4164 tester (including refresh testing) on the Raspberry Pi Pico and mini-review (updated)

I recently lost access to my Arduino for a couple days and decided to finally start playing around with my Raspberry Pi Pico. In case you don’t know, the Raspberry Pi Pico is even cheaper than most Arduinos. I think I paid 550 Japanese yen at a brick-and-mortar Marutsu for mine), and packs a lot of pins and quite some performance. (Amazon is way more expensive.)

So before we get to the 4164 tester, here’s my mini-review of the Raspberry Pi Pico from the perspective of someone who has never used a Raspberry Pi before and is used to his Arduino Nano:

The header pins weren’t attached so I had to solder them myself. I guess it’s possible to buy Picos with header pins soldered on, and I guess it’s also possible to buy Arduino Nanos without header pins. (Confirmed on amazon.co.jp). Soldering wasn’t too hard and I didn’t break anything.

Getting the (C/C++) development environment set up (on Debian Linux) wasn’t too hard for me personally, but I do this kind of thing a lot and would expect this to be much more difficult for someone who doesn’t have as much experience, especially if they are on a different distro. What I did was look at this script: https://raw.githubusercontent.com/raspberrypi/pico-setup/master/pico_setup.sh and instead of just running it, did the same things the script would have done — i.e., installed the prerequisite packages, cloned the relevant repositories, compiled and installed. If you can read bash scripts reasonably well you should be able to do this — otherwise you can just try and run the script verbatim and hope for the best. Note that the script is made to be run on a (non-Pico) Raspberry Pi.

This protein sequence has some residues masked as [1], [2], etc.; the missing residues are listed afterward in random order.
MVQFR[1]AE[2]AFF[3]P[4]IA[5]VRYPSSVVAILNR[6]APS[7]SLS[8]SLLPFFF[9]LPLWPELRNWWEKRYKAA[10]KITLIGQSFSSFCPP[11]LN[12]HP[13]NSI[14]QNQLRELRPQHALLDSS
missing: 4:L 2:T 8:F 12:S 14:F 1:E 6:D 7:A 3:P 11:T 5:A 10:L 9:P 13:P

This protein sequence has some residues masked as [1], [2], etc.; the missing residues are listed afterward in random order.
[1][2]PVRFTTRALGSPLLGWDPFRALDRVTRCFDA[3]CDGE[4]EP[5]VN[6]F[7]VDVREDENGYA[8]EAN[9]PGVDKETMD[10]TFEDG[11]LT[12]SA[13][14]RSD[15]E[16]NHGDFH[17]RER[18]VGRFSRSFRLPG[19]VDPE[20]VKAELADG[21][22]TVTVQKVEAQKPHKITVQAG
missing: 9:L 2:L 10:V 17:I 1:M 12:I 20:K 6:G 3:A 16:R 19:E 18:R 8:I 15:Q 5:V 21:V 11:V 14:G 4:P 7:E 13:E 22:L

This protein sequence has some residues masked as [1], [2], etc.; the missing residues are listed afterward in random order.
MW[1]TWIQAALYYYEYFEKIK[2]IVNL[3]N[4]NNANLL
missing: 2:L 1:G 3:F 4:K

The Arduino has an LED that is always on as long as there is power. The Pico has an onboard LED but it’s completely software-controlled. That’s great for non-beginners and perhaps not so great for beginners. (Is this thing even working?) To flash a program, you hold down a button and then connect USB. The Pico will identify as a sort of flash drive and you can copy over a .uf2 file. Once your OS is done copying (i.e. almost instantly) the Pico will immediately reboot and immediately start running your code. To the OS it will look like the flash drive suddenly disappeared. (This took me a little while to figure out.)

On the Arduino, you can be connected via serial at all times, though you’ll get a grey screen while flashing. On the Pico, USB serial feels much more “software-defined”, and you can’t be connected while re-flashing AFAICT. If you write a program that outputs something to serial right after starting, you probably won’t ever be able to see that output because your computer will take a while to notice there is something on USB. (For this reason, I added a 25 second pause at the beginning in my RAM tester program.)

So some parts of the development process are slightly more annoying than on the Arduino Nano, but the features may make up for it I think — more pins (but fewer analog I/O pins), much more performance, and step-by-step debugging via GDB (haven’t tried this yet).

One more very important thing to be aware of is that the Pico’s GPIO pins’ high logic level is 3.3V, not 5V. This doesn’t matter (IME) when driving the 4164’s input pins (address/RAS/CAS/WRITE/data in), but it’s likely to matter for the single GPIO pin connected to the 4164’s Q output pin. So you will need a resistor divider to bring the 4164’s 5V output down to 3.3V.